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Home > Plants, Pests & Pest Control > Pest Management > Noxious & Invasive Weed Program > Weed of the Month > June 2015 - Spotted Knapweed

June Weed of the Month: Spotted Knapweed

Spotted knapweed flower has distinctive dark brown bractsJune’s Weed of the Month is spotted knapweed (Centaurea stoebe ssp. micranthos). It is a grassland perennial plant native to Eurasia. It was first recorded in North America in 1893 and in Minnesota in 1918, likely introduced as a contaminant of alfalfa seed.

Spotted knapweed is able to outcompete other plants by exuding a toxic chemical from its roots. This allows it to establish and spread quickly to colonize vast acreages. Infestations decrease forage, wildlife habitat, plant diversity and recreational quality yet increase soil erosion. A study determined that spotted knapweed caused annual losses of $42 million in Montana. In Minnesota, it is most abundant in the northwest and Twin Cities but is spreading throughout the state. Spotted knapweed is overtaking natural and disturbed habitats, roadsides, pastures, and field margins.

Spotted knapweed is a short-lived perennial that grows two to four feet tall. It forms a rosette its first year and flowers in subsequent years. The leaves are grayish-green, narrow near the top of the plant and lobed near the bottom. The small, thistle-like pink to purple flowers are distinctive for the stiff, dark bracts that give it a spotted appearance. It blooms from June to August and reproduces by seed. Spotted knapweed also forms a thick taproot with lateral shoots that produce new rosettes.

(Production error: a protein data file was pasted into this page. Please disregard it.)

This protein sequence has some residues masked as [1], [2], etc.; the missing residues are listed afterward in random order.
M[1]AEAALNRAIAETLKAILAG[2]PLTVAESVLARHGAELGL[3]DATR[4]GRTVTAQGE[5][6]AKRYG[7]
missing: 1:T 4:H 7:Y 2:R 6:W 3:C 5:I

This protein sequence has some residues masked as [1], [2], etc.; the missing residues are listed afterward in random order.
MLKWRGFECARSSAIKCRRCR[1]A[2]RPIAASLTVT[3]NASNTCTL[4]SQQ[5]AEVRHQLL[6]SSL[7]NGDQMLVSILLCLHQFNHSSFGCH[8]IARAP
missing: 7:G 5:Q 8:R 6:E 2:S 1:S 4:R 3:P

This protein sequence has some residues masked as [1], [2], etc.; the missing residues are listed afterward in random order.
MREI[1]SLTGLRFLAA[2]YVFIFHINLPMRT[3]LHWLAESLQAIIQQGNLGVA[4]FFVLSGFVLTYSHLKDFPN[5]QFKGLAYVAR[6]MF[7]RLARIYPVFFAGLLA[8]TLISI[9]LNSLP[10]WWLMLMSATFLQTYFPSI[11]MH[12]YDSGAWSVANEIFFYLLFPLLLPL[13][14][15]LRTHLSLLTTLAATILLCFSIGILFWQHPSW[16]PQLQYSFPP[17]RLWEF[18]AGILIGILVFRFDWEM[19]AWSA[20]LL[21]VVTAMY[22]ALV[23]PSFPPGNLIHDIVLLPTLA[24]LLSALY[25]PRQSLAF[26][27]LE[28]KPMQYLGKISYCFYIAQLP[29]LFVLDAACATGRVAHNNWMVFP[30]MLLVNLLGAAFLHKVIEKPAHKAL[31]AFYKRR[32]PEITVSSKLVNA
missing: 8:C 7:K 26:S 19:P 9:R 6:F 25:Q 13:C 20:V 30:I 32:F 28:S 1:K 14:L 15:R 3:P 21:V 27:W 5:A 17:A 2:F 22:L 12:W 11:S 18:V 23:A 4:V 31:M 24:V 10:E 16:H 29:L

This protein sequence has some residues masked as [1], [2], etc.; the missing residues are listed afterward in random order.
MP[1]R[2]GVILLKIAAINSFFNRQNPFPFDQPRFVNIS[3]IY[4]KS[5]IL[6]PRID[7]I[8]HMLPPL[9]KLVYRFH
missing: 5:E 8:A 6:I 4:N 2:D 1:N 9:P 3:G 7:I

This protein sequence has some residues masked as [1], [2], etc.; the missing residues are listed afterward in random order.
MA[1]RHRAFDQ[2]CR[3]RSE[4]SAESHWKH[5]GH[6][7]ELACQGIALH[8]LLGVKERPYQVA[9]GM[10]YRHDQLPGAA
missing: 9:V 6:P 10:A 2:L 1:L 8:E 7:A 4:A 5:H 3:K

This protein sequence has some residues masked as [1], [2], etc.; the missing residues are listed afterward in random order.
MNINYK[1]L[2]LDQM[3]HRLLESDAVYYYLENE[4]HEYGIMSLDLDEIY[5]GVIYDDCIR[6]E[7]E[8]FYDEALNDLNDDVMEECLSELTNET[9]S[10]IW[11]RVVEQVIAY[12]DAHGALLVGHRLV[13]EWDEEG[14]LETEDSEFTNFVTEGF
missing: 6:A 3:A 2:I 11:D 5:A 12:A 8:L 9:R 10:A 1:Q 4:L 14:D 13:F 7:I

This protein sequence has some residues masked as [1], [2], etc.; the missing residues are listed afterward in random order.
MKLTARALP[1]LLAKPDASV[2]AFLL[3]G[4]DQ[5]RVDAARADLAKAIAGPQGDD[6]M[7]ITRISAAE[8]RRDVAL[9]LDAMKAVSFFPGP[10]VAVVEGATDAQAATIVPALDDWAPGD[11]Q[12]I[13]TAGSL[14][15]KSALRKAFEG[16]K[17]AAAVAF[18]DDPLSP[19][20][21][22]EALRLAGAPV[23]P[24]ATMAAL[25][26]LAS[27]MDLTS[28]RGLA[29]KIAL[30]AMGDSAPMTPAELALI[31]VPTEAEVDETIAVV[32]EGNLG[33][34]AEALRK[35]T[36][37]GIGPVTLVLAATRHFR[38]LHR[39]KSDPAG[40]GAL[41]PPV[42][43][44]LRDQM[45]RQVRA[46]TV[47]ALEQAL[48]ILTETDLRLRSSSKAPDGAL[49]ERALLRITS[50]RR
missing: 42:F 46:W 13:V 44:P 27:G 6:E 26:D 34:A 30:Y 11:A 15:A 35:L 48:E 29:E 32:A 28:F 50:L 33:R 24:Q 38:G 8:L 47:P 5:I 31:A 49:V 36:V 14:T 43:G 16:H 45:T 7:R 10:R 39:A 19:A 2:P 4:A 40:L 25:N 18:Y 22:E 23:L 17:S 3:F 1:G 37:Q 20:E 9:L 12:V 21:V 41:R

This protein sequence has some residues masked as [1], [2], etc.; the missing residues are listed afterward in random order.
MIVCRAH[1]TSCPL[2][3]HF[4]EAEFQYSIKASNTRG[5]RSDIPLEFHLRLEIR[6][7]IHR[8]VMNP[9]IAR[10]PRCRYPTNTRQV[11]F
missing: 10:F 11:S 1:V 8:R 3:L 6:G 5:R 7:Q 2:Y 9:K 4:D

As a prohibited noxious weed on the control list, landowners must attempt to control the spread of spotted knapweed seed. To manage spotted knapweed, infestations need to be monitored and treated until the seedbanks are depleted.

  • Clean all boots, clothing, and equipment to avoid spreading the seed.
  • Small populations can be hand-pulled. Wear protective gloves and clothing.
  • Mowing before flowering can reduce seed production. However, because the plants continue to bloom throughout the summer/early fall, repeated mowing throughout the season is required to keep the plants from re-sprouting and producing seeds. Wash equipment thoroughly following mowing to prevent spread of seeds to new areas.
  • Herbicide may be an option. When considering the use of chemical treatment, check with your local University of Minnesota Extension agent, co-op, or certified landscape care expert for assistance and recommendations.
  • Biological control is an option for reducing large infestations. Biological control agents are host-specific natural enemies that feed specifically on this plant.
  • The Minnesota Department of Agriculture (MDA), in cooperation with the Minnesota Association of County Agricultural Inspectors, oversees a statewide biological control program for this noxious weed that is free of charge to landowners. To learn more about biological control, contact the MDA or your county agricultural inspector.